'This little trip is going to make you rich?'
'Far from it. In fact I expect it to make me deeply unpopular. But the truth must out, and there will be those willing to pay for it. If I can ensure the truth reaches the right hands, then I will consider that ample repayment for my efforts.' He closed the case, and stood up until he was level with me, his eyes swimming behind his spectacles. 'Terrible crimes have happened, Captain – worse than the abandonment of these people. Those misdeeds would not only go unpunished, all evidence of them would be lost.
But we are here now.'
'What crimes?' I asked.
I turned around. It was Drago, calling down from the top of the boarding ramp.
I had a good view of the Grey Ghost now, since she was level with the surface of the landing pad. The deck was a delicate projection, and the ship squatting down on it, straining low on its own undercarriage, looked much too heavy for such a thing, like a fat book buckling a thin shelf.
'You'd better come see.'
I nodded at Boscile. 'Give me a moment. I guess you're not going anywhere.'
'No,' he answered, reasonably enough. 'I do not suppose I am.'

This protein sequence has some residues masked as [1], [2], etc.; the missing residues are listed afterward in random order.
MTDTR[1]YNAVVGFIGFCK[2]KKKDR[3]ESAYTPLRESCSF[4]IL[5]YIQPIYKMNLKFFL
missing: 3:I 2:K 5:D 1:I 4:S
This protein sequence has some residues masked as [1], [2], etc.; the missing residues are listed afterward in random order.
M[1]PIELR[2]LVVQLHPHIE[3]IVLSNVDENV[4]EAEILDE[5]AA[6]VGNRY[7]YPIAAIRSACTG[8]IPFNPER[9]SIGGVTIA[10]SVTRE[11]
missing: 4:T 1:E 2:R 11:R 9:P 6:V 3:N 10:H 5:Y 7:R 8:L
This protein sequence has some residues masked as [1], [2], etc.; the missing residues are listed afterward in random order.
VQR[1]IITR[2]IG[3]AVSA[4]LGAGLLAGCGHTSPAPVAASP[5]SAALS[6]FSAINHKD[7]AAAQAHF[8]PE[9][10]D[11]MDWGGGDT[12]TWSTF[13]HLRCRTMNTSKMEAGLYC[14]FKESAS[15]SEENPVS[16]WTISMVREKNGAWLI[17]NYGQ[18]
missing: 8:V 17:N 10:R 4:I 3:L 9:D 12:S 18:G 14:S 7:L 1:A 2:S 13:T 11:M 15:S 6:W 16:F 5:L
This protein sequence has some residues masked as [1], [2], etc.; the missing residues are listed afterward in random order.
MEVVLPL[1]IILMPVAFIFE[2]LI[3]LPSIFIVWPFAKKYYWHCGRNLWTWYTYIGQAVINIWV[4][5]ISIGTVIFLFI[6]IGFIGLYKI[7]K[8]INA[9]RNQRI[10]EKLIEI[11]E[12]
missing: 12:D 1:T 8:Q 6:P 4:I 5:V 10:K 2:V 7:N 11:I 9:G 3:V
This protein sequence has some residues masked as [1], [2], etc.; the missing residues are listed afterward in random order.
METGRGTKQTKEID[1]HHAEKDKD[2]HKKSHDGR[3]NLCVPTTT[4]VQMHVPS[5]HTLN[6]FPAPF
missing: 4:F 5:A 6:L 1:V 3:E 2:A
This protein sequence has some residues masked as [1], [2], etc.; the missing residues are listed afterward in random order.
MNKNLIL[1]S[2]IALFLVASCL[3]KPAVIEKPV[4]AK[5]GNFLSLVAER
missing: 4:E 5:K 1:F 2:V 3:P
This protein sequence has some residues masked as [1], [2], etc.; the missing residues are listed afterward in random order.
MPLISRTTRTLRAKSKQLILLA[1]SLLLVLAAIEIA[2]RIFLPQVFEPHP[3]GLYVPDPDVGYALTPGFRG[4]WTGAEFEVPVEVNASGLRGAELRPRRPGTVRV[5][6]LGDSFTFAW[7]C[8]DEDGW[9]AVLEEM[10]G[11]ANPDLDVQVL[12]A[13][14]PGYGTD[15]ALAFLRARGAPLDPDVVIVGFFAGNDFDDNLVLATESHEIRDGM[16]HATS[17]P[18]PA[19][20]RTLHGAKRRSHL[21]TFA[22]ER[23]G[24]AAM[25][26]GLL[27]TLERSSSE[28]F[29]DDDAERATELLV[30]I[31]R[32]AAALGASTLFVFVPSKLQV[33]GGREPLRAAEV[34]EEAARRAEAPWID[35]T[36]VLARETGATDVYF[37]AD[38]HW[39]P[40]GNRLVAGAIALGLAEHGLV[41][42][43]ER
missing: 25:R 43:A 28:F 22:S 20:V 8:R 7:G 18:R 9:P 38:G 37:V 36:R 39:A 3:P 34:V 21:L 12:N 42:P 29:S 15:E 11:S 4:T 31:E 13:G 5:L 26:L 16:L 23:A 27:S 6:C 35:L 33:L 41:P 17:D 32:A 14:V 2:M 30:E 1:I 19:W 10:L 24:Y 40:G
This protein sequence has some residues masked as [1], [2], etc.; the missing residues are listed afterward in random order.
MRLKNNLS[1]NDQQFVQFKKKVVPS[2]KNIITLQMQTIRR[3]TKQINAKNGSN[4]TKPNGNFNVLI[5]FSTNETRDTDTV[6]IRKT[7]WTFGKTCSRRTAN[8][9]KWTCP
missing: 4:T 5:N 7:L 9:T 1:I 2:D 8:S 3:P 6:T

Excerpt from the short story 'Remainers', by Alastair Reynolds.
Find the rest in 'Tales from the Edge: Escalation', available in paperback from the Maelstrom's Edge Webstore, or grab the digital version on Amazon.
Posted on Wednesday Aug 18, 2021 at 06:00pm in Fiction
Karist society is focused around service to the Enclave, and all Karists are expected to give their time to the Enclave’s needs, whether that be a tour as a soldier or missionary, or the giving of time to perform communal tasks. In return for their services citizens are given an allocation on the Enclave’s nanoforges and are also allowed to partake in commune rituals, where Kaddar Priests touch their followers with small quantities of na-cybel energy, inspiring flashes of euphoria and visions that are said to be hints of what happens during ascension.
In battle, the Enclave’s forces are clad in distinctive scalloped armour, and armed with weaponry that fires pulses of cybel energy. Frequently, they are also accompanied by Angels, ethereal alien creatures that live off cybel energy, kept enslaved by their Keepers to inflict huge damage on the Enclave’s enemies. Shadow Walkers, acting as the hands of the Heirarchs, use their skills in stealth and deception to infiltrate the governments and armies of their foes.